I have seen some impressive buildings in my time, but I think the massive Dzongs are some of the most extraordinary constructions I have visited. When you walk into these ancient monastic fortresses, you can’t but feel tiny and overwhelmed. Every corner has sublime details, and their beauty lies in the mixture of their raw but solemn structure. History flows as a strong but silent current amongst the numerous columns and colorful quarters. My favorite was the Rinpung Dzong at Pato, where for a moment, I sat down on the stairs and just watched as the little Buddhist kids ran playfully in their red robes through the courtyard. It was an otherworldly sensation. Houses and structures are beautiful; built following the traditional way of construction, with colorful wooden frontages. In Punakha, I was greeted and surprised by the many artistic depictions of a rather unique traditional Bhutanese symbol: the sacred phallus. My tour guide felt very amused at my apparent shock and coyness. They certainly took me by surprise.
2. Happy And Warm People
Probably because of the GNH, foreigners come with expectations of how happy we want Bhutanese to be. They are normal people, living their lives like any of us. Nevertheless, although I didn’t have much interaction with the other Bhutanese people, the ones I encountered seemed very content and all-around lovely people. They were so welcoming and helpful, and you can feel they felt a rooted bond to their country. I always felt taken care off and nurtured by them.
3. Awe Inspiring Natural Wonders
When you drive through the countryside, many white houses stand statically, contrasting with green rice platforms giving the landscape a beautiful, organized quilt-like pattern. Mountains appear like a lush green fabric undulating amongst the clouds, divided by crystal clear rivers and jagged rock formations. Boasting a 70% of intact forest, Bhutan is one of the leading countries in conservation, and for the avid birdwatcher or trekking enthusiast, it proves to be the doorway to a natural paradise.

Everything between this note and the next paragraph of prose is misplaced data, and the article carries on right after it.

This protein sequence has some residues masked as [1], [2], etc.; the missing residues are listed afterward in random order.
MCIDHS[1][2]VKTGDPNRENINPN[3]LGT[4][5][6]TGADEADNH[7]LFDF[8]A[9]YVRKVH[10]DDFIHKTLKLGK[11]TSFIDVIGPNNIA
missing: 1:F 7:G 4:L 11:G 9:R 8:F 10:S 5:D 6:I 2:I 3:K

4. Delicious And Spicy Food
In Bhutan, I ate better than I have eaten in a very long time. I’m a vegetarian, and after India, I was happy just to eat something that wasn’t swimming in thick gravy. The Bhutanese spoiled me with an array of local vegetables, simmered and occasionally sautéed in butter, rich creamy soups, and their local red rice. Although I’m a sucker for local food, I couldn’t bear to eat a whole plate of their traditional chili cheese. Those Bhutanese sure love their spicy food as you can see by the hundreds of red chili peppers hanging beautifully outside the houses.
5. The Spirituality And Philosophy Of The Buddhist Religion
Easter religions prove to be fascinating to me, and the one that holds a special place in my heart is Buddhism, especially Vajrayana. With a strong mythological background, you feel like ancient Bhutan, and Tibet were filled with demons, gods, and deities, some pestering the lives of common folk, who were saved by magical Lamas and Adepts. If you are a nostalgic like me, you will romanticize about how one of their patrons, the mischievous and beloved Guru Rinpoche, freed the land of demons and rode off to the Taktsang Senge Samdup cave, mounting a magical tigress and meditated inside the cave for three years. It’s nonsensical to try to map the history of Bhutan rationally, so it’s just better surrender to its own set of rules.
I would love to get lost in the mountains of Bhutan, share with the nomadic people, tour all the Dzongs, witness all the traditional dances, hike their untouched mountains to see the elusive Takin (there’s a legend behind this strange national animal) and so many other things. However it’s Bhutan’s mandate to travel with a guide that keeps this country untarnished by the foreign world. Nothing can withstand the powerful forces of change and this thought just makes me wonder how Bhutan will evolve under international pressure.
Traveling to Bhutan can be a life changing experience for those looking for a destination where the people hold on to their culture and value happiness above all. So, if you think this is for you, hurry up and head down there before Bhutan’s pristine nature is changed; I would return anytime.